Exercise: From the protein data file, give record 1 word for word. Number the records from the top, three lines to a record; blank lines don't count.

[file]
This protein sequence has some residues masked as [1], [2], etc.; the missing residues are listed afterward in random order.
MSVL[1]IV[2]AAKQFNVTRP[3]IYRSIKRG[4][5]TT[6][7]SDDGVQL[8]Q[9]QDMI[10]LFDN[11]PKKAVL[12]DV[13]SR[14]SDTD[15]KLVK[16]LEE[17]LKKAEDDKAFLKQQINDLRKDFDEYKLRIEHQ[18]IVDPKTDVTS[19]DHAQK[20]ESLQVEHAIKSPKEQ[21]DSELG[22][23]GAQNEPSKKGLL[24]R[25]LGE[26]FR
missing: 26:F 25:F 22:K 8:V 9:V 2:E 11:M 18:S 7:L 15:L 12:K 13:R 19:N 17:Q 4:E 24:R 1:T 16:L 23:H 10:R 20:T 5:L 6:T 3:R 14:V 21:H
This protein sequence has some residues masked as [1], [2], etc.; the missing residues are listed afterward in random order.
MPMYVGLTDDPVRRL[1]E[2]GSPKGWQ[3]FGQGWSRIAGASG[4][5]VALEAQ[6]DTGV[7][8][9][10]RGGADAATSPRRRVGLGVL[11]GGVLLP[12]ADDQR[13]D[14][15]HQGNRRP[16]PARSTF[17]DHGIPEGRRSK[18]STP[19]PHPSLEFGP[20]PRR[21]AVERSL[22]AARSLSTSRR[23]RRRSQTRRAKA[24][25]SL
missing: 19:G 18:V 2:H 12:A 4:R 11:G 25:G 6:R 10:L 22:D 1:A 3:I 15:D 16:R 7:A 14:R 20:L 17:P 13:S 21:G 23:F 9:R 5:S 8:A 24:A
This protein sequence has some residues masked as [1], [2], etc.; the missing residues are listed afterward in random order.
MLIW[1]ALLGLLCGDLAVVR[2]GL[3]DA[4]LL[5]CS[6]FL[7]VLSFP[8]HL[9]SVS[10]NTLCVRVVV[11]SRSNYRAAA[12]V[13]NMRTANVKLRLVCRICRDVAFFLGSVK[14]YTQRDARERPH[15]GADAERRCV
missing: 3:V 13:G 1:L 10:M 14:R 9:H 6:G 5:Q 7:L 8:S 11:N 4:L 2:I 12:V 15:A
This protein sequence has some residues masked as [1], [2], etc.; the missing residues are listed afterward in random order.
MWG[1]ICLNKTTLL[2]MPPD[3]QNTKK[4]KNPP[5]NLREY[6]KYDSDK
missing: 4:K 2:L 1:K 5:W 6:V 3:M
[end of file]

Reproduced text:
This protein sequence has some residues masked as [1], [2], etc.; the missing residues are listed afterward in random order.
MSVL[1]IV[2]AAKQFNVTRP[3]IYRSIKRG[4][5]TT[6][7]SDDGVQL[8]Q[9]QDMI[10]LFDN[11]PKKAVL[12]DV[13]SR[14]SDTD[15]KLVK[16]LEE[17]LKKAEDDKAFLKQQINDLRKDFDEYKLRIEHQ[18]IVDPKTDVTS[19]DHAQK[20]ESLQVEHAIKSPKEQ[21]DSELG[22][23]GAQNEPSKKGLL[24]R[25]LGE[26]FR
missing: 26:F 25:F 22:K 8:V 9:V 2:E 11:M 18:S 7:L 15:L 12:K 13:R 19:N 17:Q 4:E 24:R 1:T 16:L 23:H 10:R 20:T 5:L 6:T 3:R 14:V 21:H